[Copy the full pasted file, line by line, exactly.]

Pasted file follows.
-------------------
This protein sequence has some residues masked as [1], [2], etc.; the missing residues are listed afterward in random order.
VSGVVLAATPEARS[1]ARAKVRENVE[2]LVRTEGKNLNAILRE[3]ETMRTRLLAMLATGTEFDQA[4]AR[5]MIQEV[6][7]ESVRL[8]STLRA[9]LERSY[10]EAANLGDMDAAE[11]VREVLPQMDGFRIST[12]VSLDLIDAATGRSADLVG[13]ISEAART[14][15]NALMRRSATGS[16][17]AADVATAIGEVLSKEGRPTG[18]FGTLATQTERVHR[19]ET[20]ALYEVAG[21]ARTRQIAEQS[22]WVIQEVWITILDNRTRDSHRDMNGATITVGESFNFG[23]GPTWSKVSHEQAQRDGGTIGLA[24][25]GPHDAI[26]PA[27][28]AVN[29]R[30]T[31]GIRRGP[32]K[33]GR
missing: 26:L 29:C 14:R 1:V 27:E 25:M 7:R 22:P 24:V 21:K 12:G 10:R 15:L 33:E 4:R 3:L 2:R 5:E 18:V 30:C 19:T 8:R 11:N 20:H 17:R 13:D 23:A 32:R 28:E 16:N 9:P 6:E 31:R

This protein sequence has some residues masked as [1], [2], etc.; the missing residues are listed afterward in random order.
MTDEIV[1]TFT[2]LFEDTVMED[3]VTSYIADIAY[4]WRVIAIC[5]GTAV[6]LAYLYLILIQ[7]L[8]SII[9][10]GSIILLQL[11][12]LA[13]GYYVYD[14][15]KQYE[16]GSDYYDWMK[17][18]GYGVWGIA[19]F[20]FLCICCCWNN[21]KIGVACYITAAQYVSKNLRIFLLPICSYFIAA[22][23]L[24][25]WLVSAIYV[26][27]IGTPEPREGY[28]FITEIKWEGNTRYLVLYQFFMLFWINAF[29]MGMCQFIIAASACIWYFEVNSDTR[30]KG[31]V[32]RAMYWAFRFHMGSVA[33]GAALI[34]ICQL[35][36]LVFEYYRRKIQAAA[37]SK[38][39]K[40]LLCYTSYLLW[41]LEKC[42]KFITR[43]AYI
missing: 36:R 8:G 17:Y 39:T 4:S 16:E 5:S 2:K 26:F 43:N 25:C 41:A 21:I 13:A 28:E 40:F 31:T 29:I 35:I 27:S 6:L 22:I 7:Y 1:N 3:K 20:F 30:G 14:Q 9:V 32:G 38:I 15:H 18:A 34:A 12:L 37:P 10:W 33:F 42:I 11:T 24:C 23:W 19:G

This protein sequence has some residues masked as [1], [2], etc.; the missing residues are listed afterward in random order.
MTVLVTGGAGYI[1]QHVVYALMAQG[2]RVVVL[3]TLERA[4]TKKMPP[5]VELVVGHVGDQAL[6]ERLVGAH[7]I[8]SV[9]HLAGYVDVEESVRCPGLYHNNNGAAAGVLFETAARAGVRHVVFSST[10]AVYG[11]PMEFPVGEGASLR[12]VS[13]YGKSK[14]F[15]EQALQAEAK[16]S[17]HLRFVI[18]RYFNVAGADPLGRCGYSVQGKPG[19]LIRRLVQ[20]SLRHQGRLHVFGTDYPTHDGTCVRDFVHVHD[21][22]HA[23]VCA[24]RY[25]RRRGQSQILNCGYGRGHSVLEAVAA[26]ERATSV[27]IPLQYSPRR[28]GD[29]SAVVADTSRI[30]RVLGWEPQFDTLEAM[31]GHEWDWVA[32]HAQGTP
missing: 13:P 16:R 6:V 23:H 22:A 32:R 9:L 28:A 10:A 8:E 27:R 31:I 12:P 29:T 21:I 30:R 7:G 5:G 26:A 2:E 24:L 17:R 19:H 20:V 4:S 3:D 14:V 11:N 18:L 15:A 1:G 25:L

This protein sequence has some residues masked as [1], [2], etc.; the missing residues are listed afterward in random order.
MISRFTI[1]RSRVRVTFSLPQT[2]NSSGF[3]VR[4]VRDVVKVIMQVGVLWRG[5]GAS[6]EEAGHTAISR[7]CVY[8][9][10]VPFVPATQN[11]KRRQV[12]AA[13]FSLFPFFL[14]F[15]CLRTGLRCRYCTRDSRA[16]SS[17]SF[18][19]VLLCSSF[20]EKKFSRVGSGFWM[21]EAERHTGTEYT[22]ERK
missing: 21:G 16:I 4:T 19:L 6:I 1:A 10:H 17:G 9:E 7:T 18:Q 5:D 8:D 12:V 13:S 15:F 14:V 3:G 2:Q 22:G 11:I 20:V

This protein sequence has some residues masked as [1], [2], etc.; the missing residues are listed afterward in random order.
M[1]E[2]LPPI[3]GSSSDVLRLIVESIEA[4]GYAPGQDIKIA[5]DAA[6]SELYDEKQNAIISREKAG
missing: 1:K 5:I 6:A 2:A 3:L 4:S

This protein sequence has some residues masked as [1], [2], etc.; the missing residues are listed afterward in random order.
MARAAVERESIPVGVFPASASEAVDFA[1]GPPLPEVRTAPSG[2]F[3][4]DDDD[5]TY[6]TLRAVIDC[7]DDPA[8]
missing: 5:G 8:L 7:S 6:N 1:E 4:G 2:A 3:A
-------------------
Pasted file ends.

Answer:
This protein sequence has some residues masked as [1], [2], etc.; the missing residues are listed afterward in random order.
VSGVVLAATPEARS[1]ARAKVRENVE[2]LVRTEGKNLNAILRE[3]ETMRTRLLAMLATGTEFDQA[4]AR[5]MIQEV[6][7]ESVRL[8]STLRA[9]LERSY[10]EAANLGDMDAAE[11]VREVLPQMDGFRIST[12]VSLDLIDAATGRSADLVG[13]ISEAART[14][15]NALMRRSATGS[16][17]AADVATAIGEVLSKEGRPTG[18]FGTLATQTERVHR[19]ET[20]ALYEVAG[21]ARTRQIAEQS[22]WVIQEVWITILDNRTRDSHRDMNGATITVGESFNFG[23]GPTWSKVSHEQAQRDGGTIGLA[24][25]GPHDAI[26]PA[27][28]AVN[29]R[30]T[31]GIRRGP[32]K[33]GR
missing: 26:L 29:C 14:R 1:V 27:E 25:M 7:R 22:P 24:V 21:K 12:G 10:R 15:L 33:E 4:R 3:L 2:R 5:E 18:V 30:C 19:T 8:R 11:N 20:H 17:R 13:D 23:A 32:R 28:E 16:N 9:P 6:E 31:R

This protein sequence has some residues masked as [1], [2], etc.; the missing residues are listed afterward in random order.
MTDEIV[1]TFT[2]LFEDTVMED[3]VTSYIADIAY[4]WRVIAIC[5]GTAV[6]LAYLYLILIQ[7]L[8]SII[9][10]GSIILLQL[11][12]LA[13]GYYVYD[14][15]KQYE[16]GSDYYDWMK[17][18]GYGVWGIA[19]F[20]FLCICCCWNN[21]KIGVACYITAAQYVSKNLRIFLLPICSYFIAA[22][23]L[24][25]WLVSAIYV[26][27]IGTPEPREGY[28]FITEIKWEGNTRYLVLYQFFMLFWINAF[29]MGMCQFIIAASACIWYFEVNSDTR[30]KG[31]V[32]RAMYWAFRFHMGSVA[33]GAALI[34]ICQL[35][36]LVFEYYRRKIQAAA[37]SK[38][39]K[40]LLCYTSYLLW[41]LEKC[42]KFITR[43]AYI
missing: 36:R 8:G 17:Y 39:T 4:S 16:E 5:S 2:K 26:F 43:N 25:C 41:A 21:I 13:A 28:E 40:F 31:T 29:I 35:I 27:S 6:L 22:I 7:Y 1:N 3:K 20:F 30:G 14:Q 9:V 32:G 38:I 15:H 18:A 34:A 12:L 37:P 10:W 33:F 42:I 11:T 24:C 23:W 19:G

This protein sequence has some residues masked as [1], [2], etc.; the missing residues are listed afterward in random order.
MTVLVTGGAGYI[1]QHVVYALMAQG[2]RVVVL[3]TLERA[4]TKKMPP[5]VELVVGHVGDQAL[6]ERLVGAH[7]I[8]SV[9]HLAGYVDVEESVRCPGLYHNNNGAAAGVLFETAARAGVRHVVFSST[10]AVYG[11]PMEFPVGEGASLR[12]VS[13]YGKSK[14]F[15]EQALQAEAK[16]S[17]HLRFVI[18]RYFNVAGADPLGRCGYSVQGKPG[19]LIRRLVQ[20]SLRHQGRLHVFGTDYPTHDGTCVRDFVHVHD[21][22]HA[23]VCA[24]RY[25]RRRGQSQILNCGYGRGHSVLEAVAA[26]ERATSV[27]IPLQYSPRR[28]GD[29]SAVVADTSRI[30]RVLGWEPQFDTLEAM[31]GHEWDWVA[32]HAQGTP
missing: 13:P 16:R 6:V 23:H 22:A 32:R 9:L 28:A 10:A 8:E 27:R 31:I 12:P 29:T 21:I 30:R 7:G 5:G 26:A 2:E 24:L 17:R 19:H 20:V 4:S 3:D 14:V 11:N 18:L 15:A 1:G 25:L

This protein sequence has some residues masked as [1], [2], etc.; the missing residues are listed afterward in random order.
MISRFTI[1]RSRVRVTFSLPQT[2]NSSGF[3]VR[4]VRDVVKVIMQVGVLWRG[5]GAS[6]EEAGHTAISR[7]CVY[8][9][10]VPFVPATQN[11]KRRQV[12]AA[13]FSLFPFFL[14]F[15]CLRTGLRCRYCTRDSRA[16]SS[17]SF[18][19]VLLCSSF[20]EKKFSRVGSGFWM[21]EAERHTGTEYT[22]ERK
missing: 21:G 16:I 4:T 19:L 6:I 1:A 10:H 17:G 9:E 7:T 18:Q 5:D 8:D 12:V 13:S 15:F 14:V 3:G 2:Q 22:G 11:I 20:V

This protein sequence has some residues masked as [1], [2], etc.; the missing residues are listed afterward in random order.
M[1]E[2]LPPI[3]GSSSDVLRLIVESIEA[4]GYAPGQDIKIA[5]DAA[6]SELYDEKQNAIISREKAG
missing: 1:K 5:I 6:A 2:A 3:L 4:S

This protein sequence has some residues masked as [1], [2], etc.; the missing residues are listed afterward in random order.
MARAAVERESIPVGVFPASASEAVDFA[1]GPPLPEVRTAPSG[2]F[3][4]DDDD[5]TY[6]TLRAVIDC[7]DDPA[8]
missing: 5:G 8:L 7:S 6:N 1:E 4:G 2:A 3:A